Bourbon Banana Puddings
Not being able to leave well enough alone, I decided to give the recipe another go. This time I added brown sugar and bourbon to my vanilla pudding base, giving it a hint of butterscotch and a bit more grown-up appeal. And to further the recipe's cocktail-lovin' flare, I substituted in sweet and spicy gingersnaps for the usual plain wafers—my nod to the old Southern standby "Jack & Ginger."
While most recipes for banana pudding call for a big trifle dish, I thought these would be best piled into my favorite cocktail glasses; the individual servings are perfect for your next adults-only dinner party, no I.D. required. Now the only thing left is to figure out how to get these down with a straw.
In a heavy-bottomed saucepan, bring milk to a gentle simmer over medium heat. In a separate bowl, combine egg yolks, sugar, brown sugar, cornstarch, and salt. Beat with an electric mixer until light and fluffy, about 2 minutes.
Stir a small amount of the warmed milk into the yolk mixture to temper the eggs. Whisk the yolk mixture back into the into the saucepan with the remaining milk. Reduce heat to medium-low and cook until the custard starts to thicken, about 3-5 minutes. Stir in the bourbon and vanilla and continue cooking until glossy and quite thick, another 1-2 minutes. Remove from heat and whisk in the butter, stirring until it is completely melted.
Push pudding through a fine mesh sieve into a large bowl. Press plastic wrap directly over the surface of the pudding and refrigerate for a minimum of four hours, or overnight.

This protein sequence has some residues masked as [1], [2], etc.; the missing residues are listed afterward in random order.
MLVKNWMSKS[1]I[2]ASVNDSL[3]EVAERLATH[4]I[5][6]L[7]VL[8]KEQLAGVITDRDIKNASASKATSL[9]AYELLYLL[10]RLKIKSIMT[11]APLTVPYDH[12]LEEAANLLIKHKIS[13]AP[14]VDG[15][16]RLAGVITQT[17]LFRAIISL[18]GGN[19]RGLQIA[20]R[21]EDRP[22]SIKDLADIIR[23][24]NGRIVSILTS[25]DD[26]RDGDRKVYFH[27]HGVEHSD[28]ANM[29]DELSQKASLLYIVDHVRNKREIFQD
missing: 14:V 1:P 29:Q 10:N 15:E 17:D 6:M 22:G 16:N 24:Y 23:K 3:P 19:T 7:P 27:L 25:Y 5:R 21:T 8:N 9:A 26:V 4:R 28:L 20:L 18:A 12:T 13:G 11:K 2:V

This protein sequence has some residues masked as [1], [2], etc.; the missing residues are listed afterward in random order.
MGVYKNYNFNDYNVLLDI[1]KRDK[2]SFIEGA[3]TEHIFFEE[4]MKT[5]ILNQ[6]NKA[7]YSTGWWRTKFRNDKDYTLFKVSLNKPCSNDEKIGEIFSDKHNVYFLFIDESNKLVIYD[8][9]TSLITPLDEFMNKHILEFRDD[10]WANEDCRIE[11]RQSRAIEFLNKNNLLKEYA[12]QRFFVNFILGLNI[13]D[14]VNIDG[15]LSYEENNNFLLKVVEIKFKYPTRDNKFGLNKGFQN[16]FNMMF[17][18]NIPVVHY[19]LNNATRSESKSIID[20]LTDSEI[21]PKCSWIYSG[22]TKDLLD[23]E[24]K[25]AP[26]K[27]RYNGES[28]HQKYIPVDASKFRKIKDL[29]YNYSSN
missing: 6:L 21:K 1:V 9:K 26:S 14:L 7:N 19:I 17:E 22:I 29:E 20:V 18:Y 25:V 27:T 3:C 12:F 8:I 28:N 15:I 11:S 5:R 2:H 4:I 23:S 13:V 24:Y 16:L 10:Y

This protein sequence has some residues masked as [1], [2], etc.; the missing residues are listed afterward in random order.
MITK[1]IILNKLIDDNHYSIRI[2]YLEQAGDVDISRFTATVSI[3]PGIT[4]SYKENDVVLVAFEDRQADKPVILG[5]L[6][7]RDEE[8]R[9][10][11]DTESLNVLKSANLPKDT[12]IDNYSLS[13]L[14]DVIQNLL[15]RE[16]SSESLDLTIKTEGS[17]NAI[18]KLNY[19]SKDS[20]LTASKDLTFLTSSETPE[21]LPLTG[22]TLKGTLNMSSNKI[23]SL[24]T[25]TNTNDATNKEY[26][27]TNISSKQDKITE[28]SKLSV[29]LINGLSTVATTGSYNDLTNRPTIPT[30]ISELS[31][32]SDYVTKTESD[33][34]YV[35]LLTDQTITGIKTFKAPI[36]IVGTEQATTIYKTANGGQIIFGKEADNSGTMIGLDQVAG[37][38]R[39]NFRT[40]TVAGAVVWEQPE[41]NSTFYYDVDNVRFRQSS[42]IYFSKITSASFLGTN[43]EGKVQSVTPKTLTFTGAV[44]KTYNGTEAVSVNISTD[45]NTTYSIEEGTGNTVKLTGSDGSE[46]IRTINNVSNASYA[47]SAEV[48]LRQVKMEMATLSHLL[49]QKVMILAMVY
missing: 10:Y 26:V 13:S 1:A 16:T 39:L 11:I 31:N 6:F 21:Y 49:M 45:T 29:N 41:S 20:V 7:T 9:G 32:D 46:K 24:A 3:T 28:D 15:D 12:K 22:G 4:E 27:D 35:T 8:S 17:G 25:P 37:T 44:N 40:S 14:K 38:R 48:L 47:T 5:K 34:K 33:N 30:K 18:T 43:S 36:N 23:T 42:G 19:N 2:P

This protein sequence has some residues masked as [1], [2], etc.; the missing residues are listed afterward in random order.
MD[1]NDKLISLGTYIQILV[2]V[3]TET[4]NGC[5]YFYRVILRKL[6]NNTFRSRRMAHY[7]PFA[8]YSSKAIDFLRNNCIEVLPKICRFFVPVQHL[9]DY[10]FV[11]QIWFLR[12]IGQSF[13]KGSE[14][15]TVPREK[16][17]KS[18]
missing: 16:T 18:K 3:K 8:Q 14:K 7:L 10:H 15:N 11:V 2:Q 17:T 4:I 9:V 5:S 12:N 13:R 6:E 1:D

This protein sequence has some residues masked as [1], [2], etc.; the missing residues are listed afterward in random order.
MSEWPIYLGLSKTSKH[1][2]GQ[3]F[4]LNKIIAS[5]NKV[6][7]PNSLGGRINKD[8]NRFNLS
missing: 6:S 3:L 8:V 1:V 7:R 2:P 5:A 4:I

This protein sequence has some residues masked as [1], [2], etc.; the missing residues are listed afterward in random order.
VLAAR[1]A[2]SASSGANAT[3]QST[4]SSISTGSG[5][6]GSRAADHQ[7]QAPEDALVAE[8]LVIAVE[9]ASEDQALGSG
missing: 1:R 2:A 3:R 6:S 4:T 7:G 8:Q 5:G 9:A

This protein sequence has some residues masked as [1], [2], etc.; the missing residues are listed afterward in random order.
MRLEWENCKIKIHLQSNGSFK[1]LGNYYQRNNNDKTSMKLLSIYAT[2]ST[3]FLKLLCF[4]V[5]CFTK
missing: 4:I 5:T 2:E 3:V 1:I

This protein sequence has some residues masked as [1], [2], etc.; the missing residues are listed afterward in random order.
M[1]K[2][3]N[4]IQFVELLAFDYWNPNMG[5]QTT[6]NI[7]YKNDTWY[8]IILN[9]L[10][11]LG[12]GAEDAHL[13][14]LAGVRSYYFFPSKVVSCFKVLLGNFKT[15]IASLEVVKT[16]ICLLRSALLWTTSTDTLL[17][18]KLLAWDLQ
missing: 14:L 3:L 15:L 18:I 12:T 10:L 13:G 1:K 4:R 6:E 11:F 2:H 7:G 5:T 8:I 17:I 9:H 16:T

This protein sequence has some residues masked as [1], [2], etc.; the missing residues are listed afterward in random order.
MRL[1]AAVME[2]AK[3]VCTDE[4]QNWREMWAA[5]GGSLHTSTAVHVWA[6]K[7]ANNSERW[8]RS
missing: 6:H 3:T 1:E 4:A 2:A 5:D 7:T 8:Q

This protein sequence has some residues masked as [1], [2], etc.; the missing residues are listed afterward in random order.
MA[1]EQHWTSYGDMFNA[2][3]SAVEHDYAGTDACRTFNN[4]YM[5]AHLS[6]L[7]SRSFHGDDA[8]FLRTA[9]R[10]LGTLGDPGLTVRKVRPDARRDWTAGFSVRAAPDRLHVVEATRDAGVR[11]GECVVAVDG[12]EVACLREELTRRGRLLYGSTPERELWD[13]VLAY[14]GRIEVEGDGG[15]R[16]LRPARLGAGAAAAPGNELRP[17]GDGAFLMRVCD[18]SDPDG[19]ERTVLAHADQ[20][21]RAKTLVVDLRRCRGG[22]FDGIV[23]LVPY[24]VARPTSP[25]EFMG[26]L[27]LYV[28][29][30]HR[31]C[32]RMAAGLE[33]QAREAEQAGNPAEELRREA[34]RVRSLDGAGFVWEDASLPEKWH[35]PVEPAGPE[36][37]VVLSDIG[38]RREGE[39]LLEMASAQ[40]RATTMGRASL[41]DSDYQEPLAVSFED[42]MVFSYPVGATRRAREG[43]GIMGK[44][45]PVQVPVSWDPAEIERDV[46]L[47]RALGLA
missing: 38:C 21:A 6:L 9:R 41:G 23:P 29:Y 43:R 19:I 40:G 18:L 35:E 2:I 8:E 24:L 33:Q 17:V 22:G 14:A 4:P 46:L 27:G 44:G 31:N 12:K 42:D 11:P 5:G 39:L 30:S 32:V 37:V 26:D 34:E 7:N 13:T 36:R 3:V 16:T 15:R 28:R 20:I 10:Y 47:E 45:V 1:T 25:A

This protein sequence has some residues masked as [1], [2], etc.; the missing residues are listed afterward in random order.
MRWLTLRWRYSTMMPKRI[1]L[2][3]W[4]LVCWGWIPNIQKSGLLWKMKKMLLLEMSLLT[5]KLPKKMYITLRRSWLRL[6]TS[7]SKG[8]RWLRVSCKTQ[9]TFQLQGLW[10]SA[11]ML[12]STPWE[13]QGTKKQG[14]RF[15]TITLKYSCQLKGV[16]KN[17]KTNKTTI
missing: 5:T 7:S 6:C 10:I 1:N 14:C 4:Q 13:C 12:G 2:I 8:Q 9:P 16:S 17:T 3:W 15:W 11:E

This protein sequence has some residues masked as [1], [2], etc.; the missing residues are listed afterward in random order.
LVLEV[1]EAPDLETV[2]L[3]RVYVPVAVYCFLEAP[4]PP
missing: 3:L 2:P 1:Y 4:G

In a medium bowl, beat the heavy cream and vanilla with an electric mixer until stiff peaks form. Fold the whipped cream into the bourbon pudding until no visible streaks remain. In individual serving glasses, layer pudding, gingersnaps, and bananas, finishing with a layer of pudding on top. Chill for 4 hours (and no longer than eight) before serving. Crush remaining gingersnaps and sprinkle crumbs over the top.
Nealey moved from Alabama to the West Coast to follow her dreams, only to realize once there how much she missed good ol’ country cooking. So she took to the kitchen and began re-creating the dishes of her past, but this time without any help from a can. What started out as a hobby turned into an obsession, so she quit her day job to pursue cooking, and eating, fulltime. Dixie Caviar is where you can follow her pursuits of all things Southern.